Heuristics also extend to our biases, including confirmation and selection bias.  We have a tendency to select from all of the information available that which ‘fits’ what we already know, believe, or have a hypothesis about.  Have you ever noticed that if you buy a new car, you suddenly start to see lots of them on the road? Out of all the cars, you are identifying the one that is ‘like’ yours.

Heuristics act to reduce thinking and exploration.  If we allow heuristics to dominate our thinking, we are not open to innovate, create or challenge our own internal assumptions.

We are also impacted by our attentional processes.  Our attention to stimuli is controlled by three processes – an evaluation of what is relevant to us, stimuli that we have been primed to search for, and things which are surprising (dehabituated).  As we work to be innovative, the things which draw our attention become amplified in our experience (and dominate our thinking).  Priming (pre-suggesting what may be a good outcome), dehabituating to relevant input (too many Powerpoint slides) and irrelevance (something which could really impact our process is ignored because it is not relevant to the fixed thoughts we already have) all impact on what we are prepared to think about in our creative process.

At a deeper level, we are also impacted by processing capacity and semantic recall.   We have the capacity to hold 7+/-2 ‘chunks’ of information in our short term memory.  If someone is thinking about something (perhaps constructing a creative connection and a novel idea), then this process can be interrupted by overloading them with other information that they try to add to their short term memory.  Unless they have the opportunity to take the time to process, then they have to give up items in the short term memory for new material coming in.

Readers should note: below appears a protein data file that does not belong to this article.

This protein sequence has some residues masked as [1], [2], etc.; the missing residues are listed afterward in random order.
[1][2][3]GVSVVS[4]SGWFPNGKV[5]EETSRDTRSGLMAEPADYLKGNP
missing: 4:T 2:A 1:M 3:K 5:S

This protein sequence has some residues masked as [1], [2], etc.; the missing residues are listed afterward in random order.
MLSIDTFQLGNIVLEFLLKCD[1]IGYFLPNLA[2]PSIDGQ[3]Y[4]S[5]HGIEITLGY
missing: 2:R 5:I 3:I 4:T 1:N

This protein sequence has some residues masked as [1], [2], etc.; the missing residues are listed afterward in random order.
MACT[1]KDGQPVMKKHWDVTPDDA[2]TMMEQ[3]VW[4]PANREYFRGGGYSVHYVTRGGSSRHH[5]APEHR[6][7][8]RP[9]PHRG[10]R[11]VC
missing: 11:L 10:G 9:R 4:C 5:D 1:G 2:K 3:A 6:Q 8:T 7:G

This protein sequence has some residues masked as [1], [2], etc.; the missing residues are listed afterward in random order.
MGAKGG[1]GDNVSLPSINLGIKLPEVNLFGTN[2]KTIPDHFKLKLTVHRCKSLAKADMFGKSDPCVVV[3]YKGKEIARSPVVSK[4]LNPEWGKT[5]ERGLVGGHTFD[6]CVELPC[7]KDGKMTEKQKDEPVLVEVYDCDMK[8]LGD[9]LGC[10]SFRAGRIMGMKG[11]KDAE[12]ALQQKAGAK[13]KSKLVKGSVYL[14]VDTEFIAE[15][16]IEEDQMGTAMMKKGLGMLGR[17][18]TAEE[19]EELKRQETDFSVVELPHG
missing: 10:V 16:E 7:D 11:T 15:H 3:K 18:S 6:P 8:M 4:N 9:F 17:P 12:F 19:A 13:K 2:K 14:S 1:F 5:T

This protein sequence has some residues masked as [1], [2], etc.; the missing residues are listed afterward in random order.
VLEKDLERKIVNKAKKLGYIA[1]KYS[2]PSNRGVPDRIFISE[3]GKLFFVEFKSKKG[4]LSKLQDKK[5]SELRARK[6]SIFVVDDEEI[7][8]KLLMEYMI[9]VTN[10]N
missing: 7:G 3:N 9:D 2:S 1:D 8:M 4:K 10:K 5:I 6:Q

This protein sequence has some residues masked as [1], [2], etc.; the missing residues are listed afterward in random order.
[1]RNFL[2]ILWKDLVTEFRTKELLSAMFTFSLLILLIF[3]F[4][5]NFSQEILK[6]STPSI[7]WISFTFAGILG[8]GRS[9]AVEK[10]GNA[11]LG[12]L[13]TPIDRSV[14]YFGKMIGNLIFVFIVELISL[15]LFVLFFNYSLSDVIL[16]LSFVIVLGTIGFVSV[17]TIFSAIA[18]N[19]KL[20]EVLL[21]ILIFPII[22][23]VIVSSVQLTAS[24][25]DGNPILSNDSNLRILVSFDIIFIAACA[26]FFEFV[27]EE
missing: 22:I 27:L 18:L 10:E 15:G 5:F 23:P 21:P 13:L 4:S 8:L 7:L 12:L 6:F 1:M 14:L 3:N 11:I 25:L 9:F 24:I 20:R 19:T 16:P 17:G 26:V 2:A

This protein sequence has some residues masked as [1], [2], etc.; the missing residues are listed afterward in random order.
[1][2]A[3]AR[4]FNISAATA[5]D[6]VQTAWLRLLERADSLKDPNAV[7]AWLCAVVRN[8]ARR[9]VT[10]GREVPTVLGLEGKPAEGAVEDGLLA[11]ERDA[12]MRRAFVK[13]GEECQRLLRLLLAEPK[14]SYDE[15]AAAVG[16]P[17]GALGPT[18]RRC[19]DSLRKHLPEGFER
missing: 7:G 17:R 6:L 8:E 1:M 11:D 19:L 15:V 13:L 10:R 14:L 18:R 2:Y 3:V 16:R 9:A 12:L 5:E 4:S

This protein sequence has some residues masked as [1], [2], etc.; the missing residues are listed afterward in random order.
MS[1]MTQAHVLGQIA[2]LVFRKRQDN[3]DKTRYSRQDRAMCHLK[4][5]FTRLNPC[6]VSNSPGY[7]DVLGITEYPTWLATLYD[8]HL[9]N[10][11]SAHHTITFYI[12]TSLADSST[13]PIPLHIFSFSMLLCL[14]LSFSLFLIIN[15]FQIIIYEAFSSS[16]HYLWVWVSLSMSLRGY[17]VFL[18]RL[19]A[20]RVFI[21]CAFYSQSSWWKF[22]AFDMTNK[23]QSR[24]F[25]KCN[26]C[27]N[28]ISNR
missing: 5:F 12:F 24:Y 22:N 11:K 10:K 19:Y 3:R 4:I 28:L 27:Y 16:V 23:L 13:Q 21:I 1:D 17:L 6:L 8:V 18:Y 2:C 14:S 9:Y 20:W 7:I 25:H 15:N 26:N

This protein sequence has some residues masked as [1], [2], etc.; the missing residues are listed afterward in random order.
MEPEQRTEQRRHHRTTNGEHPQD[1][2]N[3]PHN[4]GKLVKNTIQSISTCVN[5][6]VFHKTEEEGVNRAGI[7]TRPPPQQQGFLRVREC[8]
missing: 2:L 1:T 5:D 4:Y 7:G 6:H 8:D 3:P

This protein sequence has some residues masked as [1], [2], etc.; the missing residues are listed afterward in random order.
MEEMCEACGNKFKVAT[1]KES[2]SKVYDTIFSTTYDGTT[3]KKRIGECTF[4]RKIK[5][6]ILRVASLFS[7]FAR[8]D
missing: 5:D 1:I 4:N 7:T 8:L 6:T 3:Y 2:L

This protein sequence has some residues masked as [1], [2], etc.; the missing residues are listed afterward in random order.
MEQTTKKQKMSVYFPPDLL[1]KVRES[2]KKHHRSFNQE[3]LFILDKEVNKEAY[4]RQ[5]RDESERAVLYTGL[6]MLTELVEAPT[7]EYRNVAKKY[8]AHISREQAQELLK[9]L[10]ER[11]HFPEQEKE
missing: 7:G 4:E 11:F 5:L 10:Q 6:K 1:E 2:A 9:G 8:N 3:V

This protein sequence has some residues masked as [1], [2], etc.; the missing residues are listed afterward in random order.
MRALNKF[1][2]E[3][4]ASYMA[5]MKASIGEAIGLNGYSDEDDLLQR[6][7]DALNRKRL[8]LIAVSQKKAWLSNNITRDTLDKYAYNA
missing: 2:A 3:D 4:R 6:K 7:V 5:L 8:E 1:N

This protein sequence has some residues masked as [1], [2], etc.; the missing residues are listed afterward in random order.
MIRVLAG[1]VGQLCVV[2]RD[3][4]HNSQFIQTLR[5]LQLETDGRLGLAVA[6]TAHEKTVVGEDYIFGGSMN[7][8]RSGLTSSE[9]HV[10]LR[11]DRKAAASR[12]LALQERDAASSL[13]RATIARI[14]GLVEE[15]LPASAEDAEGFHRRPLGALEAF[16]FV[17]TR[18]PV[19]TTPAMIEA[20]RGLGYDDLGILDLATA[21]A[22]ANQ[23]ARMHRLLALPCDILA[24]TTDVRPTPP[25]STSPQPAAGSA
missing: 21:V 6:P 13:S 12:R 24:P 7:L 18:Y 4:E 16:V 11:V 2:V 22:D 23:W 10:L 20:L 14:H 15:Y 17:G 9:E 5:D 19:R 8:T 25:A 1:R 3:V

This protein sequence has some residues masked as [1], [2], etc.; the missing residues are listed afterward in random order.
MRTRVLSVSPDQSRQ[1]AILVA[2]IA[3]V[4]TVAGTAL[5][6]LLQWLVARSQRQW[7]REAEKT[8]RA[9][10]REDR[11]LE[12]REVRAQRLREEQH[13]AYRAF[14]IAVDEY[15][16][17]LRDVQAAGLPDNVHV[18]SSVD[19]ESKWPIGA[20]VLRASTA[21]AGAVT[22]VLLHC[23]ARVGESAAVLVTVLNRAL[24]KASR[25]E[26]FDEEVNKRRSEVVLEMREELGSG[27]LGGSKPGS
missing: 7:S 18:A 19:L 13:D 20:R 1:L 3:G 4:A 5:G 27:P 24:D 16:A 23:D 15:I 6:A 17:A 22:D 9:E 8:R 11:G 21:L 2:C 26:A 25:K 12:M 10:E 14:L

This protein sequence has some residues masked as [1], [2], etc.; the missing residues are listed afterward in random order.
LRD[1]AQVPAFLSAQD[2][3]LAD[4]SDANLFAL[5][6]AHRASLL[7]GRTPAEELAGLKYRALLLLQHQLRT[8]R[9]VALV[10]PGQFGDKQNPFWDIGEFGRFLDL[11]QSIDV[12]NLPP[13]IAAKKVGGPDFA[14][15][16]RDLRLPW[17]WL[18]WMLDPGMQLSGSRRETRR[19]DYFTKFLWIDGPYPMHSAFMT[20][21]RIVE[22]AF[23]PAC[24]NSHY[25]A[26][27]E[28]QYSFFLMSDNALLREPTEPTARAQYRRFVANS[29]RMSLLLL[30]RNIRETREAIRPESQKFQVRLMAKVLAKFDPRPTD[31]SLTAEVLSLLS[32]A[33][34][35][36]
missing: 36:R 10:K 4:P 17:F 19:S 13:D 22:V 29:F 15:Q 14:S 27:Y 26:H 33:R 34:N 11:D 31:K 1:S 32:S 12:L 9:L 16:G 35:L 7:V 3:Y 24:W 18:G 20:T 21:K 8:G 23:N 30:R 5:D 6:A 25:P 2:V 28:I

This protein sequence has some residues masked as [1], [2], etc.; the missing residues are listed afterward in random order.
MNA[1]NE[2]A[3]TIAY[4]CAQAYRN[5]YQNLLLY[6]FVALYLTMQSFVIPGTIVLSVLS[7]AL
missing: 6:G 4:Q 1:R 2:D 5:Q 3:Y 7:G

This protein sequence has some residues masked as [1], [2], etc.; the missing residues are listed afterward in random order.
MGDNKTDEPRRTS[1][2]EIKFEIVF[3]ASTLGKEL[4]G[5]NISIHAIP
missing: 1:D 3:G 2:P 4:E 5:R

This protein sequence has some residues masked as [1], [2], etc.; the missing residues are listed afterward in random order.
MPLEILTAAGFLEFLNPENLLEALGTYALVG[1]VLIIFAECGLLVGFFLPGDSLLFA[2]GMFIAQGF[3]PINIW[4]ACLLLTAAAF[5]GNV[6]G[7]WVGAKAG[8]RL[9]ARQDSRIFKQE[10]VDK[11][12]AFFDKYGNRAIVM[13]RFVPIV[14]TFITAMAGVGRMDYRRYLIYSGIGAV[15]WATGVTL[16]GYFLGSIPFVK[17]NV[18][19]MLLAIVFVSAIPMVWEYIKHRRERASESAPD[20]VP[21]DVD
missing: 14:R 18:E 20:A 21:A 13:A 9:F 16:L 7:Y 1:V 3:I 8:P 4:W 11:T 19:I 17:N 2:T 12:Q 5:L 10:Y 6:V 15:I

When we make ‘meaning’ from an idea, we often draw on our long term memory to provide relevant detail.  These semantic (meaning based) recall items them shift into our working short term memory, pushing out new stimuli, and leading to becoming fixed on an idea because it matches what we already know.  This keeps us stuck in our old thoughts, rather than doing new thinking.

These processes are amplified by stress – when we are pushed into ‘fight or flight’ mode, we are stimulated to action frames rather than exploration frames of thinking. We become heavily biased towards what we know, and patterns of behaviour that we have used before.  Our attention narrows as the attentional processes are focused on things which are specifically relevant to ‘immediate safety’.  Stress is the enemy of creative thinking.  Creating an environment and circumstances where thinking occurs can directly impact the quality of outcomes people are capable of generating.

What about in groups?

If we consider the things that get in the way of a group making the most of their creative and decision making potential, it is lucky that we get any outcome at all.  How people think in groups is limited both by the way that individuals think (covered above), as well as the way that people think, behave and communicate in groups.

Have you heard the expression that a camel is just a racehorse that was designed by a committee?  This describes what often happens to the outcome even when you get the brightest minds, even with the best of intentions, into the room together.

Once we get past the individual thinking process, we are then at the victim of communication strategy and group psychology.